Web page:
The Feds have now charged ex-Systemax senior exec Gilbert Fiorentino and his brother and former colleague Carl, with allegedly perpetrating fraud to the tune of millions of dollars as well as evading tax.
The criminal case was last night confirmed by the US Attorneys’ Office for the southern district of Florida and the eastern district of New York, the Inland Revenue Services’ Criminal Investigation team and the FBI.
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Gilbert Fiorentino was formerly CEO of the Technology Products biz at Systemax and Carl was the veep of Systemax sub-brand TigerDirect until they exited the business in 2011 following whistleblower allegations.
The duo allegedly liaised with third parties to bag unlawful kickbacks in exchange for directing business to specific suppliers, receiving $9m in cash and other undocumented payments for steering $230m worth of orders to an Asian component maker, the FBI claimed.
Carl Fiorentino is suspected of pocketing more than $3m from a TigerDirect supplier that was used to pay for a waterfront residence in Florida, as well as millions of dollars of luxury furnishings including art and a high-end security system.
He is charged with one count of conspiracy to commit mail and wire fraud, multiple counts of mail and wire fraud, money laundering, and one count of tax evasion as he sought to hide his illicit gains. He faces a maximum 25 years in the slammer if found guilty.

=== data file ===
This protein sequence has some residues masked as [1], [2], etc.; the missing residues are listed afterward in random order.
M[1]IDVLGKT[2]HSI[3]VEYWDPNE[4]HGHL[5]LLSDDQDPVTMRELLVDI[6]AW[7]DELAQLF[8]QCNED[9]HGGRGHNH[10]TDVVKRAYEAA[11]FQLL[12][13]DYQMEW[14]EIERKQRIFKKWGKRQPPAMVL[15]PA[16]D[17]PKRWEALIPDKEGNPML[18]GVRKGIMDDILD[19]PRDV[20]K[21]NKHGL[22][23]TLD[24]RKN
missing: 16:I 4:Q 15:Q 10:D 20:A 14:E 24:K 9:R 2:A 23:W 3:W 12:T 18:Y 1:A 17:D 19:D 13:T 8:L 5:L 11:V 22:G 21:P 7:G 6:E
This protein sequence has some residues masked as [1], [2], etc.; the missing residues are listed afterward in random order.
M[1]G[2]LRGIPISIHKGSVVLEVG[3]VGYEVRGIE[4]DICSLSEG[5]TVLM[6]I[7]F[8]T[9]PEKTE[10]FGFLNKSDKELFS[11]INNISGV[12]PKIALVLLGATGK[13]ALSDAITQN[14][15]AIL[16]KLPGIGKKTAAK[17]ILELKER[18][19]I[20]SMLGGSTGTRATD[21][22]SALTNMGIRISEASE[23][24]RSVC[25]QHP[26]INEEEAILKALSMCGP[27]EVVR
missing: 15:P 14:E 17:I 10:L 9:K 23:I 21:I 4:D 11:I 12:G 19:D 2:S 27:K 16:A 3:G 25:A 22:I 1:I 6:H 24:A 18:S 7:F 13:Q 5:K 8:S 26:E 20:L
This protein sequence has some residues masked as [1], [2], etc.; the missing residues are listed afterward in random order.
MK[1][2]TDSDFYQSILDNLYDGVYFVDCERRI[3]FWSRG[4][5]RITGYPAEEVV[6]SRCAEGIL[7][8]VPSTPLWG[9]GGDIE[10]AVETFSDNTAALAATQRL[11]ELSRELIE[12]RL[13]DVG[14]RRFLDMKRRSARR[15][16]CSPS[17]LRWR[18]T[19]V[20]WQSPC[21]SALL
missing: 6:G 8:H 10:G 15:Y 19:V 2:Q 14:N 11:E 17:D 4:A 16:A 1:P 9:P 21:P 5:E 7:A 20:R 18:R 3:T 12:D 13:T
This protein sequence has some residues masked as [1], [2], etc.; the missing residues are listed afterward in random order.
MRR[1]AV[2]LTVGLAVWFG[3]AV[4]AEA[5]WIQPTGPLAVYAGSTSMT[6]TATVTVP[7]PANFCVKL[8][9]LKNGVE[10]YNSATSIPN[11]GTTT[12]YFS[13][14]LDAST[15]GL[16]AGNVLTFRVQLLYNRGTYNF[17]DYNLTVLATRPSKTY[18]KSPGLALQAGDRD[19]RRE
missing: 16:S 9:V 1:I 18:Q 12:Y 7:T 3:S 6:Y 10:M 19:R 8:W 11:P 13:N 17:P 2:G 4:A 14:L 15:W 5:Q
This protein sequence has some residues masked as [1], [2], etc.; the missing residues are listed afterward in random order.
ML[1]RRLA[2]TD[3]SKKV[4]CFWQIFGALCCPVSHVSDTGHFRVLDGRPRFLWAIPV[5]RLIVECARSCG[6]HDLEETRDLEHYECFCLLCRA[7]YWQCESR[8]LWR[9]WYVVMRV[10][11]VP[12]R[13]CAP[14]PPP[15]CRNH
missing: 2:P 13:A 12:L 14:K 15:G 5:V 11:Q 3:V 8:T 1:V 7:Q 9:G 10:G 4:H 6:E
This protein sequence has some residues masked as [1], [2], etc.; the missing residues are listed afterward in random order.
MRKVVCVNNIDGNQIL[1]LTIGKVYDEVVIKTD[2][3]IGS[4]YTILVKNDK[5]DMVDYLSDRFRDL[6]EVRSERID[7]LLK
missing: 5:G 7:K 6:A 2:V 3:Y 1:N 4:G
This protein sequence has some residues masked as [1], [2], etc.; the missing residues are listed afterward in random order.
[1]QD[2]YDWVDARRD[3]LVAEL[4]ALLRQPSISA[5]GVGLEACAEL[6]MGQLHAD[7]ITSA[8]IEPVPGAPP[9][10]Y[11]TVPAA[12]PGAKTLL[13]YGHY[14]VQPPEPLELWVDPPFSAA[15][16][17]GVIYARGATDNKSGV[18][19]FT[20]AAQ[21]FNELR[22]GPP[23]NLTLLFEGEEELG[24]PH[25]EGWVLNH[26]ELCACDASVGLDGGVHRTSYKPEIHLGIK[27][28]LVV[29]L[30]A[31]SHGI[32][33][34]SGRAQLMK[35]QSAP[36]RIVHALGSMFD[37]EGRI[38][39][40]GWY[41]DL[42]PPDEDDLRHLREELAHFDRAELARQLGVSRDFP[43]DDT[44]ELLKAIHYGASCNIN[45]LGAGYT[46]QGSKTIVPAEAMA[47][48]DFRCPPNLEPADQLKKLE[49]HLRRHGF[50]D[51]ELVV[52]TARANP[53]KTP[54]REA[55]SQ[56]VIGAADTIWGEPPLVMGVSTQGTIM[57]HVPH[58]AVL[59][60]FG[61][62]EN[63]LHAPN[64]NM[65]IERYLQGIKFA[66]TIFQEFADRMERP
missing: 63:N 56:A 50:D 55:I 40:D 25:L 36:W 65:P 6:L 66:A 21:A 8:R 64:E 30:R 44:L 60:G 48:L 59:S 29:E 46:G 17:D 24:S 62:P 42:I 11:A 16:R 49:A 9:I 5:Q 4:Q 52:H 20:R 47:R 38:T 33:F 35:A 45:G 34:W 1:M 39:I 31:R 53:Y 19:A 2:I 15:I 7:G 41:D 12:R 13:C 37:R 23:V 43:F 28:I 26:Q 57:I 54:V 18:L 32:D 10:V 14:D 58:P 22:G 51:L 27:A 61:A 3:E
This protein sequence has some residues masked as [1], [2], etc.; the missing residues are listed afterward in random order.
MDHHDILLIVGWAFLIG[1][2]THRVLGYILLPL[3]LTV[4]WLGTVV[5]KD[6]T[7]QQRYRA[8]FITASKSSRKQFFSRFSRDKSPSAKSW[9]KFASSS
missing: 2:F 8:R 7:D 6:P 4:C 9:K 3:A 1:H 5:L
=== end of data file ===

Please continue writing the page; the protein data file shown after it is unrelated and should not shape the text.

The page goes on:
Gilbert is alleged to have received hundreds of thousands of dollars in cash payments, including deliveries made to a parking lot at the Miami offices of TigerDirect when he was in charge of that subsidiary before his brother got the job. He also allegedly received gold coins valued at $150,000, and took delivery of luxury furniture and other goods for dodgy deals, it is claimed.
The FBI further claimed Gilbert misappropriated company merchandise, which included paying a third party $100,000 worth of electronics in return for the upkeep of his yacht.
'Wrong side of the law'
The FBI charged Gilbert with one count of conspiracy to commit securities fraud and to impair and impede the lawful functions of the IRS. If he is found guilty he could serve up to five years in an orange jumpsuit.
The SEC already investigated the kickback claims against Gilbert and decided to prevent him from becoming director at a publicly traded company again. He had coughed $65,000 as a penalty.
The Carl Fiorentino kickback case was initially probed by the US Attorney Office for the Eastern district of New York, with the help of the FBI New York Field Office and the IRS CI team in Miami. It was due to be heard in New York but transferred to Florida, where he is based and was employed.
US Attorney Wifredo A Ferrer said the two brothers put their “financial gain and lavish lifestyle” ahead of corporate responsibilities.
“They accepted kickbacks, driving up the price of the consumer electronics and passing the price increase to customers. The Fiorentinos took advantage of their positions of trust.”
FBI assistant director-in-charge George Venizelos alleged this was “true shareholder shakedown ... today the defendants find themselves on the wrong side of the law”.
The charges, which the FBI pointed out are still just accusations, are being prosecuted by the US Attorneys in New York and Florida. ®